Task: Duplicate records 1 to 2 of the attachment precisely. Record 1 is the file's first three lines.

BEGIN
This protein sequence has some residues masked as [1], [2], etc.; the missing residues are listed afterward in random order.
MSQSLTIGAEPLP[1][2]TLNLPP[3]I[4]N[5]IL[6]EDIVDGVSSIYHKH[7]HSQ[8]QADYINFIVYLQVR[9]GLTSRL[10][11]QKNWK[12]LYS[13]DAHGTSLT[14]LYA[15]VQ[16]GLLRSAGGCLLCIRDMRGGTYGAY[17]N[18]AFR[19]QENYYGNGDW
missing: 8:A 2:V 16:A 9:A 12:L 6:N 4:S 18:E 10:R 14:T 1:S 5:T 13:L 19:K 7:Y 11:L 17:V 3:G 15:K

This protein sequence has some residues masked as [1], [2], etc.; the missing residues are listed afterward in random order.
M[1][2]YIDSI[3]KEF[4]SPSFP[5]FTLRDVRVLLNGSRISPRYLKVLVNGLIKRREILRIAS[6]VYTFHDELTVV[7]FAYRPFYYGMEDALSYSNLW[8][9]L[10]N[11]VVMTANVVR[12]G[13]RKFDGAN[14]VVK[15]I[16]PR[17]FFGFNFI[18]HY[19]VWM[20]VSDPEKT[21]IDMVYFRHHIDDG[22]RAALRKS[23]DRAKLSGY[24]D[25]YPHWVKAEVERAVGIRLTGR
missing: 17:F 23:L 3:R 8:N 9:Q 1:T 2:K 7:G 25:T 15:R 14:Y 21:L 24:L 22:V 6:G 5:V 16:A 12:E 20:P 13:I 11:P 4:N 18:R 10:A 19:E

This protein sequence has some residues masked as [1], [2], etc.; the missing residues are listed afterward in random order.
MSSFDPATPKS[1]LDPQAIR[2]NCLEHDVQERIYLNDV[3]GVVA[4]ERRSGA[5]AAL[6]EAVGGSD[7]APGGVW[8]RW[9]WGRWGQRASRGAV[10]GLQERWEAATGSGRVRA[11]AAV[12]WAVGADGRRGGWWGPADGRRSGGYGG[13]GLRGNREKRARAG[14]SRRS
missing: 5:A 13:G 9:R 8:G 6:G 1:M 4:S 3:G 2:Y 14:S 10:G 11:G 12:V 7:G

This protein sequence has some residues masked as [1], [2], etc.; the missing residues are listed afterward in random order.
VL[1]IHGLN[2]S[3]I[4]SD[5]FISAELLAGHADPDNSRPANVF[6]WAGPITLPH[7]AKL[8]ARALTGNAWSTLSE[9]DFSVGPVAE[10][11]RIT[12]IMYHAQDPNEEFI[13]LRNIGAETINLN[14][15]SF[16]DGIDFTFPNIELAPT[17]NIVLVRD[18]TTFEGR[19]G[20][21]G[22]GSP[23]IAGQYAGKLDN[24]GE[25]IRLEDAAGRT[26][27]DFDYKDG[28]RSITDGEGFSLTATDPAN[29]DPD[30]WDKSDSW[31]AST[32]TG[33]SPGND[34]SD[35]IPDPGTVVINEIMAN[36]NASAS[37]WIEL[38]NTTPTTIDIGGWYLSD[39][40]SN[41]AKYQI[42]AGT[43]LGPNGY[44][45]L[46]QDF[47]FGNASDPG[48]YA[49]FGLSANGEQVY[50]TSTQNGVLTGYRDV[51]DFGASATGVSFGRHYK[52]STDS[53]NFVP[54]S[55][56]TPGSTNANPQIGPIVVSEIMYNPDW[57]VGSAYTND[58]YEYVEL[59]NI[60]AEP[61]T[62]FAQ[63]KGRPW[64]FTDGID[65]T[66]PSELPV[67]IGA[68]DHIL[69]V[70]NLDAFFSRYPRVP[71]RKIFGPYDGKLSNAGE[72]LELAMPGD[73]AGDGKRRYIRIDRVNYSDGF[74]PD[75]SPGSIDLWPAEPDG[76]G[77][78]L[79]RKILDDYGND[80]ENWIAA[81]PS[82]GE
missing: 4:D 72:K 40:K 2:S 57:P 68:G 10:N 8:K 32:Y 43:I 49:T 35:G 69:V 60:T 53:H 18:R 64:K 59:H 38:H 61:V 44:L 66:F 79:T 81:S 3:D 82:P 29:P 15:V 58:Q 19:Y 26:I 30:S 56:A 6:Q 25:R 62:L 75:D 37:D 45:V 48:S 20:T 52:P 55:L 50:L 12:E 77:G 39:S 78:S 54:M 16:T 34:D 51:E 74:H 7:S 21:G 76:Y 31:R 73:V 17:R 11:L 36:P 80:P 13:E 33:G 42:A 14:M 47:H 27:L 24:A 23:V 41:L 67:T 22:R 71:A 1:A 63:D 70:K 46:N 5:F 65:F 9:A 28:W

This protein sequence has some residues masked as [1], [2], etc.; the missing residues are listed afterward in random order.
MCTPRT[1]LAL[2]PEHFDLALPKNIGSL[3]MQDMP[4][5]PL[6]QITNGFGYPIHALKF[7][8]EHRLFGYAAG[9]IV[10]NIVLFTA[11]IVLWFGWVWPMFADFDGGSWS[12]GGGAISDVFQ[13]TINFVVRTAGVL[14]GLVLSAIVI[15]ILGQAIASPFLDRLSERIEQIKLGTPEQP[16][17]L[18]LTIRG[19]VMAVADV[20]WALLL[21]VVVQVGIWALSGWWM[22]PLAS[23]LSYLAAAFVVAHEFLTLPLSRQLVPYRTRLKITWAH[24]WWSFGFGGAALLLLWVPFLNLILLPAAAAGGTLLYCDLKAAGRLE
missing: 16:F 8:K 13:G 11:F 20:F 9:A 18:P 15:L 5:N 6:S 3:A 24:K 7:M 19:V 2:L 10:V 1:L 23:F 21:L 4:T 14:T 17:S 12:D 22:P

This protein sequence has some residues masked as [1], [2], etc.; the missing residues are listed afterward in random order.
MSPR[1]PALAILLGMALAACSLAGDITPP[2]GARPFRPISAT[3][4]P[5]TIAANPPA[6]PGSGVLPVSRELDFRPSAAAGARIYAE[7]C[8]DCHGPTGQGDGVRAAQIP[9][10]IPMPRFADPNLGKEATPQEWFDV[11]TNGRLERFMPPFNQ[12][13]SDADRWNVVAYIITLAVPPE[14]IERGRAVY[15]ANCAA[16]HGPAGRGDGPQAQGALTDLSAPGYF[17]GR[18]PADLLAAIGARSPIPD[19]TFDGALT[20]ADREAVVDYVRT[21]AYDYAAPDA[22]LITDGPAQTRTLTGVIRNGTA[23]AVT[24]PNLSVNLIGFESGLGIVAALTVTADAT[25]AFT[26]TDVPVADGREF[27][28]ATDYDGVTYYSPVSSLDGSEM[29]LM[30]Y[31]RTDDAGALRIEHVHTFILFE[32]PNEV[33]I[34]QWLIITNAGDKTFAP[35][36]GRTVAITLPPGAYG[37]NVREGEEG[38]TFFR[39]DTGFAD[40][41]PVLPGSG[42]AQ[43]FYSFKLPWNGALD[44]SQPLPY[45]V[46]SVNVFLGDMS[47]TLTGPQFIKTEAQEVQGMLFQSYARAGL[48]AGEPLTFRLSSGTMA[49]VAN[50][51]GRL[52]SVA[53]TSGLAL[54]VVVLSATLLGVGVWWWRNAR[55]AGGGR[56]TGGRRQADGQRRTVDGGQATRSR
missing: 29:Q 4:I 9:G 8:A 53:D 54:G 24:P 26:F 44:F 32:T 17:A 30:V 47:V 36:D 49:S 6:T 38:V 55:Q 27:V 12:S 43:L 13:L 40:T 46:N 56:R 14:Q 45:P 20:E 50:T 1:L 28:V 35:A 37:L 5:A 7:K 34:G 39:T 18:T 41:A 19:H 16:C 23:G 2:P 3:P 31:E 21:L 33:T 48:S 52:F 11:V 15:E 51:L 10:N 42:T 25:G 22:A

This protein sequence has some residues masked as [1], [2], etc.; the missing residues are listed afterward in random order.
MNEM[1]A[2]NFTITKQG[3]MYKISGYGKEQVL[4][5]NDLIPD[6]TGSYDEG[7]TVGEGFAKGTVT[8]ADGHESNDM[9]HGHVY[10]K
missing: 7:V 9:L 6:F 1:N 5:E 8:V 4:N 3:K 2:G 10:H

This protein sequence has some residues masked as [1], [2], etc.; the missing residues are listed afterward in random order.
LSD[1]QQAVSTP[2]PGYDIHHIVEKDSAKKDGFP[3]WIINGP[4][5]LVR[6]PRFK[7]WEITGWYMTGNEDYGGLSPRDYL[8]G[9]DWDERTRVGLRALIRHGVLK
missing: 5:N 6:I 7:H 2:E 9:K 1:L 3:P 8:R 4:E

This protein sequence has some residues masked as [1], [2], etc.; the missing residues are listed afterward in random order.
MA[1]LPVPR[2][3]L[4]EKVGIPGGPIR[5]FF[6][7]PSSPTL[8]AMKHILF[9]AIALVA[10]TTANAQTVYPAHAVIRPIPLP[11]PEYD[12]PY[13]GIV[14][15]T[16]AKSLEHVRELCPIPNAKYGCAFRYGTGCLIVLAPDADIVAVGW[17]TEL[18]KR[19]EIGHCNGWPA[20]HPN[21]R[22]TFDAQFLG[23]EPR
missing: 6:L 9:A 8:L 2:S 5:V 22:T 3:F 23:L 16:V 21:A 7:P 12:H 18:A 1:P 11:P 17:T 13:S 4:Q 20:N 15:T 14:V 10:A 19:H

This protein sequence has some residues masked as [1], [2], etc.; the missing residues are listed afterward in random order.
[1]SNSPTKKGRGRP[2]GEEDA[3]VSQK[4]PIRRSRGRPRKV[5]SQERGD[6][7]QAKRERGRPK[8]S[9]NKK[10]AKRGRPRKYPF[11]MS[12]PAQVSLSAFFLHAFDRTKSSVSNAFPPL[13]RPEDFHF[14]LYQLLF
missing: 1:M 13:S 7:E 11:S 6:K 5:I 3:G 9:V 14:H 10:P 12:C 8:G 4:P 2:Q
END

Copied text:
This protein sequence has some residues masked as [1], [2], etc.; the missing residues are listed afterward in random order.
MSQSLTIGAEPLP[1][2]TLNLPP[3]I[4]N[5]IL[6]EDIVDGVSSIYHKH[7]HSQ[8]QADYINFIVYLQVR[9]GLTSRL[10][11]QKNWK[12]LYS[13]DAHGTSLT[14]LYA[15]VQ[16]GLLRSAGGCLLCIRDMRGGTYGAY[17]N[18]AFR[19]QENYYGNGDW
missing: 8:A 2:V 16:A 9:A 12:L 6:N 4:S 18:E 10:R 14:T 1:S 5:T 13:L 19:K 7:Y 11:L 17:V 3:G 15:K

This protein sequence has some residues masked as [1], [2], etc.; the missing residues are listed afterward in random order.
M[1][2]YIDSI[3]KEF[4]SPSFP[5]FTLRDVRVLLNGSRISPRYLKVLVNGLIKRREILRIAS[6]VYTFHDELTVV[7]FAYRPFYYGMEDALSYSNLW[8][9]L[10]N[11]VVMTANVVR[12]G[13]RKFDGAN[14]VVK[15]I[16]PR[17]FFGFNFI[18]HY[19]VWM[20]VSDPEKT[21]IDMVYFRHHIDDG[22]RAALRKS[23]DRAKLSGY[24]D[25]YPHWVKAEVERAVGIRLTGR
missing: 17:F 23:L 3:R 8:N 9:Q 1:T 2:K 7:G 25:T 15:R 14:Y 21:L 24:L 22:V 6:G 5:V 16:A 12:E 20:P 13:I 11:P 4:N 18:R 10:A 19:E